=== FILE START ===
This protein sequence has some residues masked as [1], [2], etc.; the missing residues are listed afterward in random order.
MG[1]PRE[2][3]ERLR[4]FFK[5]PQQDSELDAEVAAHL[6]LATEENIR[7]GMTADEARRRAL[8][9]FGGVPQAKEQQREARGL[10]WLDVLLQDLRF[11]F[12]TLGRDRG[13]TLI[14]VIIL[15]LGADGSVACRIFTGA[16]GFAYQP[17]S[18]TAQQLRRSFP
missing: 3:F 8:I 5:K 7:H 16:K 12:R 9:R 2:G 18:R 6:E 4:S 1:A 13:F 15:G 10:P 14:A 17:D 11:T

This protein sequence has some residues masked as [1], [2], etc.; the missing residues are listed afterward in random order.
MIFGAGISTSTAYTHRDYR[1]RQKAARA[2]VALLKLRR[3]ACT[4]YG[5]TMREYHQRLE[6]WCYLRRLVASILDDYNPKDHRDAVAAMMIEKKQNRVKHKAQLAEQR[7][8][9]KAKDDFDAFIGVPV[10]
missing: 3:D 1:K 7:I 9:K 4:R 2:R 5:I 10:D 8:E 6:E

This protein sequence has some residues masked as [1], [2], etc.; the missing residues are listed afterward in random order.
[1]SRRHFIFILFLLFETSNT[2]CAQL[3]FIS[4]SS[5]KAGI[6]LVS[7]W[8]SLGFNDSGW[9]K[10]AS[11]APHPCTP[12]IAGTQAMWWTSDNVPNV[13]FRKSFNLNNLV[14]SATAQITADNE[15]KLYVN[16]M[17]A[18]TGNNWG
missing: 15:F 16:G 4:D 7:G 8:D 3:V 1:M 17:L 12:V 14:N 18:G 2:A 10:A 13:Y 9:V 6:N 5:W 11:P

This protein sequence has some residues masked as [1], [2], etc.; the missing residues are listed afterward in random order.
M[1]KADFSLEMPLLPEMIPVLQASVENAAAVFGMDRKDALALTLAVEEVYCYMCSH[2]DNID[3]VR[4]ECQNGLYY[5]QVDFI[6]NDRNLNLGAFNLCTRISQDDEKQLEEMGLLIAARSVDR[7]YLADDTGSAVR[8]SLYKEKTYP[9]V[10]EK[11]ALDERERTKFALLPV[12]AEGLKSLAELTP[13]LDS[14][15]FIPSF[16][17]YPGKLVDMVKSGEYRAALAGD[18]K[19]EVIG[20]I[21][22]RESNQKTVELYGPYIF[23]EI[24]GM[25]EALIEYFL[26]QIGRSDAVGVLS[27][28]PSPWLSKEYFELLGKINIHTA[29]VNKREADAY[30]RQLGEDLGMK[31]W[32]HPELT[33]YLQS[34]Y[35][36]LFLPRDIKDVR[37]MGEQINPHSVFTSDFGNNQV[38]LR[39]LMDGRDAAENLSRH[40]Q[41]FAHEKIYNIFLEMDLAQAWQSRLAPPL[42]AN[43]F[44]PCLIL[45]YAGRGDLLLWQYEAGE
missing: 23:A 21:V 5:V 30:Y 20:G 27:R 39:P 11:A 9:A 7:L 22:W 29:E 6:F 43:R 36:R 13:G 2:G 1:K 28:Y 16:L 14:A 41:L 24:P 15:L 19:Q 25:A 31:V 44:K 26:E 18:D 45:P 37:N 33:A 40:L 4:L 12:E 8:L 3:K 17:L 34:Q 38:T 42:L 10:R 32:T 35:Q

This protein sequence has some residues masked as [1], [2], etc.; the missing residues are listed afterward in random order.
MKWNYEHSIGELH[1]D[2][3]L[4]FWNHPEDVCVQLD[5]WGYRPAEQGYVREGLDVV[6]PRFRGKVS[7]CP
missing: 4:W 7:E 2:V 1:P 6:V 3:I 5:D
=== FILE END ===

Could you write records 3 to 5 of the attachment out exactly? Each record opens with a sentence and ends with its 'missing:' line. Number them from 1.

This protein sequence has some residues masked as [1], [2], etc.; the missing residues are listed afterward in random order.
[1]SRRHFIFILFLLFETSNT[2]CAQL[3]FIS[4]SS[5]KAGI[6]LVS[7]W[8]SLGFNDSGW[9]K[10]AS[11]APHPCTP[12]IAGTQAMWWTSDNVPNV[13]FRKSFNLNNLV[14]SATAQITADNE[15]KLYVN[16]M[17]A[18]TGNNWG
missing: 15:F 16:G 4:D 7:G 8:D 3:V 1:M 17:L 12:V 14:N 18:G 2:A 10:A 13:Y 9:V 6:N 5:W 11:P

This protein sequence has some residues masked as [1], [2], etc.; the missing residues are listed afterward in random order.
M[1]KADFSLEMPLLPEMIPVLQASVENAAAVFGMDRKDALALTLAVEEVYCYMCSH[2]DNID[3]VR[4]ECQNGLYY[5]QVDFI[6]NDRNLNLGAFNLCTRISQDDEKQLEEMGLLIAARSVDR[7]YLADDTGSAVR[8]SLYKEKTYP[9]V[10]EK[11]ALDERERTKFALLPV[12]AEGLKSLAELTP[13]LDS[14][15]FIPSF[16][17]YPGKLVDMVKSGEYRAALAGD[18]K[19]EVIG[20]I[21][22]RESNQKTVELYGPYIF[23]EI[24]GM[25]EALIEYFL[26]QIGRSDAVGVLS[27][28]PSPWLSKEYFELLGKINIHTA[29]VNKREADAY[30]RQLGEDLGMK[31]W[32]HPELT[33]YLQS[34]Y[35][36]LFLPRDIKDVR[37]MGEQINPHSVFTSDFGNNQV[38]LR[39]LMDGRDAAENLSRH[40]Q[41]FAHEKIYNIFLEMDLAQAWQSRLAPPL[42]AN[43]F[44]PCLIL[45]YAGRGDLLLWQYEAGE
missing: 23:A 21:V 5:V 30:Y 20:G 27:R 39:P 11:A 9:A 7:L 22:W 29:E 6:F 43:R 36:R 13:G 2:G 1:K 28:Y 16:L 14:A 41:L 24:P 15:L 19:Q 25:A 31:V 44:K 26:E 18:D 45:P 37:N 33:A 40:L 4:L 12:E 8:L 3:K 17:L 34:Q 38:T 42:L 10:R 32:T 35:Q

This protein sequence has some residues masked as [1], [2], etc.; the missing residues are listed afterward in random order.
MKWNYEHSIGELH[1]D[2][3]L[4]FWNHPEDVCVQLD[5]WGYRPAEQGYVREGLDVV[6]PRFRGKVS[7]CP
missing: 4:W 7:E 2:V 1:P 6:V 3:I 5:D